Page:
Taste Receptors

Each taste bud includes a group of modified epithelial cells, which are the taste cells (gustatory cells) that function as receptors. Each of our 10,000 taste buds houses 50 to 150 taste cells. The taste bud also includes epithelial supporting cells. The entire structure is somewhat spherical, with an opening, the taste pore, on its free surface. Tiny projections (microvilli), called taste hairs, protrude from the outer ends of the taste cells and jut out through the taste pore. These taste hairs are the sensitive parts of the receptor cells.

Interwoven among and wrapped around the taste cells is a network of nerve fibers. The ends of these fibers closely contact the receptor cell membranes. A stimulated receptor cell triggers an impulse on a nearby nerve fiber, which travels into the brain.

A chemical to be tasted must dissolve in the watery fluid surrounding the taste buds. The salivary glands supply this fluid. To demonstrate its importance, blot your tongue and try to taste some dry food; then repeat the test after moistening your tongue with saliva.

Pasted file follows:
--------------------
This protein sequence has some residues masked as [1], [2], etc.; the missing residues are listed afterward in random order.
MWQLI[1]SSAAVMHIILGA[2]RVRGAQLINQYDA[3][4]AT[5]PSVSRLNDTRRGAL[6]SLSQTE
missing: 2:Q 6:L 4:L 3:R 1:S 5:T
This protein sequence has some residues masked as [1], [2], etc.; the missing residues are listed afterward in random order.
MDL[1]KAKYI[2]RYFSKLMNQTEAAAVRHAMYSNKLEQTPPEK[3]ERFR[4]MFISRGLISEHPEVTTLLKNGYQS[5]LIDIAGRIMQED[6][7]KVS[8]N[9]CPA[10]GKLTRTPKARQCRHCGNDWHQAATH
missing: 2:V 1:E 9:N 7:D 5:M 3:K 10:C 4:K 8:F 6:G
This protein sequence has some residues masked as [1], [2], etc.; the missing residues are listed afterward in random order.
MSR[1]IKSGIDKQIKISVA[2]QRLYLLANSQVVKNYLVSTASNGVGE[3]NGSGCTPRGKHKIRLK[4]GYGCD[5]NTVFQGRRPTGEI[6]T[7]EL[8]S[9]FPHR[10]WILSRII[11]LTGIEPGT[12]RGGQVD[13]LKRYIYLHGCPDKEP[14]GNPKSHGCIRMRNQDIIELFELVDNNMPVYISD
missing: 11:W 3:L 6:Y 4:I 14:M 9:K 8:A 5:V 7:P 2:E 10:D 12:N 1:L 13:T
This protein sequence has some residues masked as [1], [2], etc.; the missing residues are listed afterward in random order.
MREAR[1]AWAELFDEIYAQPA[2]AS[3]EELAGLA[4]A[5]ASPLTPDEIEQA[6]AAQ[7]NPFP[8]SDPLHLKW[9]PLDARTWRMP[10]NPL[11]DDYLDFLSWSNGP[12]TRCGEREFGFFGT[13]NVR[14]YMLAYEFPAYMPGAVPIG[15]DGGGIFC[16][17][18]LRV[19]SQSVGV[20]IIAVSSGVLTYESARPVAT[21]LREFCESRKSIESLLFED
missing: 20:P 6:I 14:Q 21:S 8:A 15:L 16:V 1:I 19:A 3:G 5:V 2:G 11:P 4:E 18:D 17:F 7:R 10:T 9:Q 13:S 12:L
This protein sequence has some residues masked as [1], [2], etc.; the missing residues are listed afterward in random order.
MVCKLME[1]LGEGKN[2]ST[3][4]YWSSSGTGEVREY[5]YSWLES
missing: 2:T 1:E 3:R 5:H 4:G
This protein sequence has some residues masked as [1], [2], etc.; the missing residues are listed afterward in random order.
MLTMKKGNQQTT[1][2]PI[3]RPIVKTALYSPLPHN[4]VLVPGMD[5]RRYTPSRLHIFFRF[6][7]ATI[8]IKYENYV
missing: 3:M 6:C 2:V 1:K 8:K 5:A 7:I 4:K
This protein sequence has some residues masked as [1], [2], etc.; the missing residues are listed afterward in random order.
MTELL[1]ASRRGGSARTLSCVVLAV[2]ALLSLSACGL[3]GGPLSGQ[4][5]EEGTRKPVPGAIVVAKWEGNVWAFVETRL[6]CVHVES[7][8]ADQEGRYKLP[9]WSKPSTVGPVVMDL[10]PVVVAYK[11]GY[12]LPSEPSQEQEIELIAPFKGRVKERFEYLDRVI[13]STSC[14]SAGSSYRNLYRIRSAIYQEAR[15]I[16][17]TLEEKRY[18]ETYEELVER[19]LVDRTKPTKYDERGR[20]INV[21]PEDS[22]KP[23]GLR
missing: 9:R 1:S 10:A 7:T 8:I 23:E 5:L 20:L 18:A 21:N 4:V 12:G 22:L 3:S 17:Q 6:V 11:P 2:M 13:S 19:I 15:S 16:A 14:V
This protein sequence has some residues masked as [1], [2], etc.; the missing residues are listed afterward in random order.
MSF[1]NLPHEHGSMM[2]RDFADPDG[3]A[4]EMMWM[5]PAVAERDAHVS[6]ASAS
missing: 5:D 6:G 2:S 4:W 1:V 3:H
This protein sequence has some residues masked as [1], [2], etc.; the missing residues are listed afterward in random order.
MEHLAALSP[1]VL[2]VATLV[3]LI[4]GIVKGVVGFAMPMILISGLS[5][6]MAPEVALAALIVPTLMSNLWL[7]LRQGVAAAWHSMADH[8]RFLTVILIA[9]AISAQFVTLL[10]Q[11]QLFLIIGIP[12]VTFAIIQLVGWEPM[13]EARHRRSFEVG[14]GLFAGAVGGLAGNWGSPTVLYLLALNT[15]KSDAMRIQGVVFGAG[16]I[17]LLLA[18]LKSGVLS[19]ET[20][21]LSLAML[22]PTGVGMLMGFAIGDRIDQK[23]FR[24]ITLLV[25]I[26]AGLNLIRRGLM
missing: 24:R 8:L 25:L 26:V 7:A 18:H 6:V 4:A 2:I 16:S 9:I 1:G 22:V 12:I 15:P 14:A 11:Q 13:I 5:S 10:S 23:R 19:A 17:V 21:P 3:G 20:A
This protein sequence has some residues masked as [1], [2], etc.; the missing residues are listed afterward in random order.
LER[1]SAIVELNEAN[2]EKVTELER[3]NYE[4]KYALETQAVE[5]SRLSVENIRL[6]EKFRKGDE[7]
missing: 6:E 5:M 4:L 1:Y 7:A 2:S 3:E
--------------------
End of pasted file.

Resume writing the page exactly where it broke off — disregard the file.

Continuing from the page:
As is the case for smell, the mechanism of tasting probably involves combinations of chemicals binding specific receptors on taste hair surfaces, altering membrane polarization, and thereby generating sensory impulses on nearby nerve fibers. The amount of change is directly proportional to the concentration of the stimulating substance.

Essentials of Human Physiology

Essentials of Human Physiology

This ebook provides an introductory explanation of the workings of the human body, with an effort to draw connections between the body systems and explain their interdependencies. A framework for the book is homeostasis and how the body maintains balance within each system. This is intended as a first introduction to physiology for a college-level course.

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